Sine Qua Non 'The Line' Grenache 2008, 750ml
2008 The Line: This wine was just released in April of this year, and is a blend of 87.5% Grenache, 11% Syrah, and 1.5% Viognier, with 21% whole clusters used in the Grenache component. Seventy-eight percent of it came from the 11 Confessions Vineyard and the balance from Bien Nacido and the White Hawk. It is no measly wine at 15.5% alcohol, but it displays extraordinary berry fruit and kirsch notes intermixed with lavender and other floral components. Intense, full-bodied, voluptuously textured, and stunningly pure, with no real noticeable oak (21% new French oak was used, most of it the larger demi-muids), this beauty has put on weight and is showing additional complexity since I first tasted it. Anticipated maturity: now-2023.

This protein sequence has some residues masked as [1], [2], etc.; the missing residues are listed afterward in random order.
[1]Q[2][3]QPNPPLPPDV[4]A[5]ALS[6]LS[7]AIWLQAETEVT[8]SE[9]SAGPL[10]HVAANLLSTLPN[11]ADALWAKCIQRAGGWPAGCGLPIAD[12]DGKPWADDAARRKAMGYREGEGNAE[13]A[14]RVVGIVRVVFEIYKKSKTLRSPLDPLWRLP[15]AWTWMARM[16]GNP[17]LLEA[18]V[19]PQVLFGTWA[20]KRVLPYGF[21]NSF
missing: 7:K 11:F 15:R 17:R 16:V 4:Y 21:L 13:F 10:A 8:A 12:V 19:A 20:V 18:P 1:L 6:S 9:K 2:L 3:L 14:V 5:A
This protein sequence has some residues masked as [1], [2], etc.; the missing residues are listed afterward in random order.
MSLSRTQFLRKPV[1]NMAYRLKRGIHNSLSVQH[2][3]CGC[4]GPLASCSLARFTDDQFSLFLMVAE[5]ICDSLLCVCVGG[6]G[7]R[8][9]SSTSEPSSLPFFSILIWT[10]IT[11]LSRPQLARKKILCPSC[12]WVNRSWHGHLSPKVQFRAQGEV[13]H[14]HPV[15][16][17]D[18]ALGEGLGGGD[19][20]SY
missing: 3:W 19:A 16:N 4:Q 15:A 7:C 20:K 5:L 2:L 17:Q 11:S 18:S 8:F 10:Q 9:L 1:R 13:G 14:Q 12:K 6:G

The conclusions I came to about this tasting may seem obvious just by reading the tasting notes. People forget that as famous as Sine Qua Non and both Elaine and Manfred Krankl have become over the last 15 years, their wines really only began to hit full world-class qualitative levels at the turn of the last century (2000). The vineyard sources have largely changed from Alban, Stolpman, Bien Nacido, Shadow Canyon and White Hawk Vineyards to primarily estate vineyards Cumulus Vineyard in Ventura County and 11 Confessions Vineyard in the Santa Rita Hills. In the future, Krankl’s newest vineyard in Alisos Canyon will be an additional component part. His meticulous craftsmanship and phenomenal attention to detail, both in the vineyard and in the winery, have been increasingly noticeable over the last decade. He seemed to hit full stride about eight or nine years ago, and what has unfolded since then is an absolutely brilliant succession of true works of genius, both in his expressive, sometimes slightly abstract artwork on the labels, to the meticulously crafted wood boxes in which the wines are housed. Of course, the most important thing of all, the actual wine itself, is both the beginning as well as the end for consumers, and where 100% of my focus and judgement are centered. Grenache, as Krankl would be the first to say, is by far the most challenging grape varietal to make majestic wine from, and unequaled in difficulty by any other grape in the world except Nebbiolo. That’s why we see so little of it from great terroirs. High quality Grenache exists in northern Spain, southern France, parts of southern Italy and Sardinia, and in southern Australia, but rarely in California. This makes Krankl’s achievement all the more remarkable. Regarding the article’s title, “Wasted” – I was so elated (by their quality) as well as depressed (because I couldn’t drink all of these elixirs) that it seemed as if too much wine had been “wasted.” On a light-hearted note, my condition once I finished the academic part of the tasting could have been described as “wasted” by those who still hold to the notion that alcohol is the demon drink.